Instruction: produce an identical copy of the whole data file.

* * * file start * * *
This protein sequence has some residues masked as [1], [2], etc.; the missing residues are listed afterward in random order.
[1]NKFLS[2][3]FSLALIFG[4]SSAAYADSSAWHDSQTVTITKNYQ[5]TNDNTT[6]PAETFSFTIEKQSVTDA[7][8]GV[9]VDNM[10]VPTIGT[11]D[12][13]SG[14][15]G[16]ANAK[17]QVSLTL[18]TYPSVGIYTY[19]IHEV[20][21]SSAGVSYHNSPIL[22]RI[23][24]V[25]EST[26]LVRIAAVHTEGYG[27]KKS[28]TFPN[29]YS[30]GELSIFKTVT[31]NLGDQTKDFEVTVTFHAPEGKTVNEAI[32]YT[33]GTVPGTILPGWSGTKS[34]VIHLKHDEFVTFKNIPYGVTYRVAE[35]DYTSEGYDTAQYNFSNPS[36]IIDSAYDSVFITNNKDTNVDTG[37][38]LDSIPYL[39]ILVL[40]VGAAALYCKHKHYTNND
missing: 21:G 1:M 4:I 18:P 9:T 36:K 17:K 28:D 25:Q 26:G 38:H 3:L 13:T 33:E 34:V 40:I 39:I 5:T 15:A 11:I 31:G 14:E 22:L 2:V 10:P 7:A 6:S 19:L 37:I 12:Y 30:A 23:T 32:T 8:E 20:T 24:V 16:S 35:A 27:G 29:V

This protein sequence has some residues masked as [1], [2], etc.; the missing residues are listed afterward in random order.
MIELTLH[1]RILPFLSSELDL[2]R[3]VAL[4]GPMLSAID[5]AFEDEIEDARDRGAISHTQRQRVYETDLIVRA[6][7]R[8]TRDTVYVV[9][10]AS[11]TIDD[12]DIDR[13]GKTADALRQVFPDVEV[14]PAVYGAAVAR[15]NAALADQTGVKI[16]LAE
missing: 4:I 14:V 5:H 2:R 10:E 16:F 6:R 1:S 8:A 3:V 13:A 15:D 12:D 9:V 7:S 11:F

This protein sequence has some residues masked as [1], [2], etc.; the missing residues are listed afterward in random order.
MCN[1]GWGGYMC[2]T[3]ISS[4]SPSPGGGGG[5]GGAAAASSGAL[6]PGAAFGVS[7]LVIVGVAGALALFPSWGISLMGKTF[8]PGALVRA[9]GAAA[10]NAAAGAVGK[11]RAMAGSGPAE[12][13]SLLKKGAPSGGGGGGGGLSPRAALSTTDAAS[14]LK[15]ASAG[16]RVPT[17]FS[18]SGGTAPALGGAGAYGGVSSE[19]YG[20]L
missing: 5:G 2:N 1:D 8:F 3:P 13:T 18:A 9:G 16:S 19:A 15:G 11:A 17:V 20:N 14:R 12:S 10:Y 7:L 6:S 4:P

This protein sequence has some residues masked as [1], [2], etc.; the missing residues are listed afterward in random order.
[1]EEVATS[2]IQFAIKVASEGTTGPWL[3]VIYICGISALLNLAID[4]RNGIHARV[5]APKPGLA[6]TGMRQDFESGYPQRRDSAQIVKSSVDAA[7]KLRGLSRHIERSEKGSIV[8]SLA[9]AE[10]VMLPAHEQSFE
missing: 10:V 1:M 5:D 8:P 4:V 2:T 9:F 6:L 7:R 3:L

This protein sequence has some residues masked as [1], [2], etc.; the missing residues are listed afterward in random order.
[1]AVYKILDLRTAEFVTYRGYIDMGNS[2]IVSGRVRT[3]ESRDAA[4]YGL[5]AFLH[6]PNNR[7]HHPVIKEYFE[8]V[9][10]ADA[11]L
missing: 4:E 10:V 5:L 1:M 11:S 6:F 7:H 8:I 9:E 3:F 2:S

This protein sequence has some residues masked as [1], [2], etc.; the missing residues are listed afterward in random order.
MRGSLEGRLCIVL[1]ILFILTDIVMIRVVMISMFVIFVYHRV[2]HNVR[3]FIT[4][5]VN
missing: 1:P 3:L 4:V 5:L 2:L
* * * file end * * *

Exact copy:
This protein sequence has some residues masked as [1], [2], etc.; the missing residues are listed afterward in random order.
[1]NKFLS[2][3]FSLALIFG[4]SSAAYADSSAWHDSQTVTITKNYQ[5]TNDNTT[6]PAETFSFTIEKQSVTDA[7][8]GV[9]VDNM[10]VPTIGT[11]D[12][13]SG[14][15]G[16]ANAK[17]QVSLTL[18]TYPSVGIYTY[19]IHEV[20][21]SSAGVSYHNSPIL[22]RI[23][24]V[25]EST[26]LVRIAAVHTEGYG[27]KKS[28]TFPN[29]YS[30]GELSIFKTVT[31]NLGDQTKDFEVTVTFHAPEGKTVNEAI[32]YT[33]GTVPGTILPGWSGTKS[34]VIHLKHDEFVTFKNIPYGVTYRVAE[35]DYTSEGYDTAQYNFSNPS[36]IIDSAYDSVFITNNKDTNVDTG[37][38]LDSIPYL[39]ILVL[40]VGAAALYCKHKHYTNND
missing: 21:G 1:M 4:I 18:P 9:T 36:K 17:K 28:D 25:Q 26:G 38:H 3:L 13:T 33:E 34:V 40:I 39:I 5:T 15:A 11:I 31:G 14:E 22:L 2:V 10:P 7:A 6:S 19:L 37:I 12:Y 30:A 23:T 32:T 8:E 20:T 24:V 16:S 35:A 27:G 29:V

This protein sequence has some residues masked as [1], [2], etc.; the missing residues are listed afterward in random order.
MIELTLH[1]RILPFLSSELDL[2]R[3]VAL[4]GPMLSAID[5]AFEDEIEDARDRGAISHTQRQRVYETDLIVRA[6][7]R[8]TRDTVYVV[9][10]AS[11]TIDD[12]DIDR[13]GKTADALRQVFPDVEV[14]PAVYGAAVAR[15]NAALADQTGVKI[16]LAE
missing: 4:I 14:V 5:H 2:R 10:E 16:F 6:R 1:S 8:A 3:V 13:A 15:D 12:D 9:V 7:S 11:F

This protein sequence has some residues masked as [1], [2], etc.; the missing residues are listed afterward in random order.
MCN[1]GWGGYMC[2]T[3]ISS[4]SPSPGGGGG[5]GGAAAASSGAL[6]PGAAFGVS[7]LVIVGVAGALALFPSWGISLMGKTF[8]PGALVRA[9]GAAA[10]NAAAGAVGK[11]RAMAGSGPAE[12][13]SLLKKGAPSGGGGGGGGLSPRAALSTTDAAS[14]LK[15]ASAG[16]RVPT[17]FS[18]SGGTAPALGGAGAYGGVSSE[19]YG[20]L
missing: 5:G 2:N 1:D 8:F 3:P 13:T 18:A 9:G 16:S 19:A 15:G 11:A 17:V 20:N 14:R 12:S 10:Y 7:L 6:S 4:P

This protein sequence has some residues masked as [1], [2], etc.; the missing residues are listed afterward in random order.
[1]EEVATS[2]IQFAIKVASEGTTGPWL[3]VIYICGISALLNLAID[4]RNGIHARV[5]APKPGLA[6]TGMRQDFESGYPQRRDSAQIVKSSVDAA[7]KLRGLSRHIERSEKGSIV[8]SLA[9]AE[10]VMLPAHEQSFE
missing: 10:V 1:M 5:D 8:P 4:V 2:T 9:F 6:L 7:R 3:L

This protein sequence has some residues masked as [1], [2], etc.; the missing residues are listed afterward in random order.
[1]AVYKILDLRTAEFVTYRGYIDMGNS[2]IVSGRVRT[3]ESRDAA[4]YGL[5]AFLH[6]PNNR[7]HHPVIKEYFE[8]V[9][10]ADA[11]L
missing: 4:E 10:V 5:L 1:M 11:S 6:F 7:H 8:I 9:E 3:F 2:S

This protein sequence has some residues masked as [1], [2], etc.; the missing residues are listed afterward in random order.
MRGSLEGRLCIVL[1]ILFILTDIVMIRVVMISMFVIFVYHRV[2]HNVR[3]FIT[4][5]VN
missing: 1:P 3:L 4:V 5:L 2:L